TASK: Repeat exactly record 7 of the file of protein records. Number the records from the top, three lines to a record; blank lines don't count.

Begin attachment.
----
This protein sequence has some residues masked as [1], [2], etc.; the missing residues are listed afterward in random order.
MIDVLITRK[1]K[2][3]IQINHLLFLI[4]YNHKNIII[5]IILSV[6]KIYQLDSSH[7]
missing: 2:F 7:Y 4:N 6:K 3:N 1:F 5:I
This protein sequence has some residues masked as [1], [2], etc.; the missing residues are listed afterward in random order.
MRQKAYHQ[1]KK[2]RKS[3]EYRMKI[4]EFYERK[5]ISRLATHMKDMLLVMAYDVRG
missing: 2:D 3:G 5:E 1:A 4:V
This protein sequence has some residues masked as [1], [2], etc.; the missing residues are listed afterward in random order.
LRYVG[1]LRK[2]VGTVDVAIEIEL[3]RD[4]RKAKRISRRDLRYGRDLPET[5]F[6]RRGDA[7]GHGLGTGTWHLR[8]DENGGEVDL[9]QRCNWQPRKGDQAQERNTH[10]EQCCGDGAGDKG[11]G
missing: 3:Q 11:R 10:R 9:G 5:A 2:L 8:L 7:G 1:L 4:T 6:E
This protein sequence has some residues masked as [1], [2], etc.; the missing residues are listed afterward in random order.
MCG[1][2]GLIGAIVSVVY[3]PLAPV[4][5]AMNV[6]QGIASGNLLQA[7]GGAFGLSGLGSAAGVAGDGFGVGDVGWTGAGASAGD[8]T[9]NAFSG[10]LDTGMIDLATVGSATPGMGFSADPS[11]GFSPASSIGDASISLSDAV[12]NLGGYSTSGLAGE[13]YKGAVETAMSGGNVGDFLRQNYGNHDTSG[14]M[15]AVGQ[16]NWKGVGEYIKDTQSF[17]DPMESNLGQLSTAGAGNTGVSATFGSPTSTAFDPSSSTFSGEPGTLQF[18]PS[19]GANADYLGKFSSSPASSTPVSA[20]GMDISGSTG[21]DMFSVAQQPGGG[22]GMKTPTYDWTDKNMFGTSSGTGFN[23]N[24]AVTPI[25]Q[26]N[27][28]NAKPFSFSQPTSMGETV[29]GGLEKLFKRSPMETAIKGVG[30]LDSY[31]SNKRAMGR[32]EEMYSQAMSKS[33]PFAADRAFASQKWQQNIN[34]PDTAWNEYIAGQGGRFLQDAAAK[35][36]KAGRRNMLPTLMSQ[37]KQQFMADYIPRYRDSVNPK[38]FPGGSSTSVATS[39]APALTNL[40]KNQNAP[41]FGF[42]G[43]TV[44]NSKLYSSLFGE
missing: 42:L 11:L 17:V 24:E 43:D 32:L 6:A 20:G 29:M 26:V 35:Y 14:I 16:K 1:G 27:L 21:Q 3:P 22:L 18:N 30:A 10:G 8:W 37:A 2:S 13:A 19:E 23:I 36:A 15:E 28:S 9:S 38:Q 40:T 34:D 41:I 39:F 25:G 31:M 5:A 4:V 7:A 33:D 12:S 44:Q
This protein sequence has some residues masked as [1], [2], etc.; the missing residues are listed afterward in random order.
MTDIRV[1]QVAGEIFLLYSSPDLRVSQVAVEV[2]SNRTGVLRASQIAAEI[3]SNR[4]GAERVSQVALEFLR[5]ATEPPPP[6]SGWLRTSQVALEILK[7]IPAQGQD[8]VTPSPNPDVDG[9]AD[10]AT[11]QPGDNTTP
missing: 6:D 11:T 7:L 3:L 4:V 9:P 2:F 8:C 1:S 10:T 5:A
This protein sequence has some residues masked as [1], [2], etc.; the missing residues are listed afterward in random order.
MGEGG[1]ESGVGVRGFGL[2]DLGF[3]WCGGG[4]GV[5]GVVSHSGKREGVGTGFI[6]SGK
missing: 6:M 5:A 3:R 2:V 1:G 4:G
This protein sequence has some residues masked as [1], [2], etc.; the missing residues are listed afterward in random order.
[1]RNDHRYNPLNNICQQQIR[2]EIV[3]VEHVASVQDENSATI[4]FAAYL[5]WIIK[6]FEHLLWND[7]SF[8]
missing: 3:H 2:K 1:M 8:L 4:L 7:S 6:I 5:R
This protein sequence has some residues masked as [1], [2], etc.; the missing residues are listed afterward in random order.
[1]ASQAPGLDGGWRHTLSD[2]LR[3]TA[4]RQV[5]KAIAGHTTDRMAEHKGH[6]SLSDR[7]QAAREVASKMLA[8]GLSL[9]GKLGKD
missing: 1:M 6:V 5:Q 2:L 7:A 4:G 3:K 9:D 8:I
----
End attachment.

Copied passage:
This protein sequence has some residues masked as [1], [2], etc.; the missing residues are listed afterward in random order.
[1]RNDHRYNPLNNICQQQIR[2]EIV[3]VEHVASVQDENSATI[4]FAAYL[5]WIIK[6]FEHLLWND[7]SF[8]
missing: 3:H 2:K 1:M 8:L 4:L 7:S 6:I 5:R